‘There are important lessons in this study for those participating in sport at any level, as the team sport environment will bring a range of benefits beyond the health benefits of exercise. Joining a team may bring feelings of belonging with your teammates, and being satisfied with your team will help you be satisfied with your life.’

It increases motivation 

Exercising in a team means you’ll be more committed and motivated to take part – and it’s this consistency that gives a huge boost to both mental health and physical fitness, according to an Australian studyKate Dale, who leads Sport England’s This Girl Can campaign, agrees that team sports are a great idea if you struggle to maintain motivation. ‘If you’ve made a commitment to other people it’s much harder to decide you’re too tired and not bother going,’ she says. There are teams that cater for every level, she adds, from the competitive to fun.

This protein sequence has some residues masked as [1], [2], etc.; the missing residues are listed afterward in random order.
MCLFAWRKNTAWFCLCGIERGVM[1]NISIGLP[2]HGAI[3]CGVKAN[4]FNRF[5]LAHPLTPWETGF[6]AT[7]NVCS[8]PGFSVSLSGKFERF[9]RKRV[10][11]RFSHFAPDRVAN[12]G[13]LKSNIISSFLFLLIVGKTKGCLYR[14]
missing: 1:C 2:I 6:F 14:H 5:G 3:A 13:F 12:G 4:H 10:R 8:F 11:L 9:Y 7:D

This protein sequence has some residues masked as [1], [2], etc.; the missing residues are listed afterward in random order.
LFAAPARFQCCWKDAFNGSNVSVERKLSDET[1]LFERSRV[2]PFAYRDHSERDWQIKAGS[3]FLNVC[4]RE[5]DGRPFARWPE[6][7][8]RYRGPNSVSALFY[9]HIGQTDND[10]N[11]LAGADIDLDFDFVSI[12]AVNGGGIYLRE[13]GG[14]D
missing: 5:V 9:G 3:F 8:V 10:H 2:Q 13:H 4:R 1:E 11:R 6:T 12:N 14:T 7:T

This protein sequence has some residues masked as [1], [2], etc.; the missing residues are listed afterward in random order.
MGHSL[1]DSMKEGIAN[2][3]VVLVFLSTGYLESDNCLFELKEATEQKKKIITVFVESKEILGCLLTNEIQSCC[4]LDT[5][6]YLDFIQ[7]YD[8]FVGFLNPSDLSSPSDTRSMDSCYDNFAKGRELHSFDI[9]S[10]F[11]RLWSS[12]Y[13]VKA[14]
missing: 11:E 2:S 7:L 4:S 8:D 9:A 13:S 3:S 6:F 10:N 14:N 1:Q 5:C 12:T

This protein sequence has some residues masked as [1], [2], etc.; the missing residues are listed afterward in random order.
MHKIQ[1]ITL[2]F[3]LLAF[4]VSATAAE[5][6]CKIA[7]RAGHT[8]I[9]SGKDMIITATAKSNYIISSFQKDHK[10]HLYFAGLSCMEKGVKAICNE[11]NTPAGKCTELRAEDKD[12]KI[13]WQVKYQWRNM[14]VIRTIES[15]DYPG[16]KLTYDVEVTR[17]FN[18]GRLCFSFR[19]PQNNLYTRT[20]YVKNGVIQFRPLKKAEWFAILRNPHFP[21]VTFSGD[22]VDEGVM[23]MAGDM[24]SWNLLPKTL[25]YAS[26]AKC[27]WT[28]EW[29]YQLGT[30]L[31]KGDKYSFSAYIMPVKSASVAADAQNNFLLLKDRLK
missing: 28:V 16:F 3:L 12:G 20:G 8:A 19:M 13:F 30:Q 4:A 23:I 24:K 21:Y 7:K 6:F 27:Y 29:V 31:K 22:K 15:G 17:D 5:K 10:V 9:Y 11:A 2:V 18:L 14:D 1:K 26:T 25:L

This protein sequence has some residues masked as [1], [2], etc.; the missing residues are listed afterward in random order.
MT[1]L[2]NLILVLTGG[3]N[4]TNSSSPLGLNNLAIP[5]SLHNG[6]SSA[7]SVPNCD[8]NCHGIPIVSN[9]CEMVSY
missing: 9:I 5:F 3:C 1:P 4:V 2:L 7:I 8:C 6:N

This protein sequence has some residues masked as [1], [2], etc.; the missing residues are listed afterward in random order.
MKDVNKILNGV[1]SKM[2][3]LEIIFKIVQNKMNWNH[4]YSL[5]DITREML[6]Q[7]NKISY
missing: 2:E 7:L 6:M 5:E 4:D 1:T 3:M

So if you’re haunted by memories of being the last person to be picked for the school team, or you don’t consider yourself ‘sporty’, there’s no need to let this to hold you back. Just make sure to check the current government guidelines about team sport before you get involved.

If you do get involved in a team sport, make sure you’re eating right – read our article on how to fuel your workout: what to eat before, during and after exercise.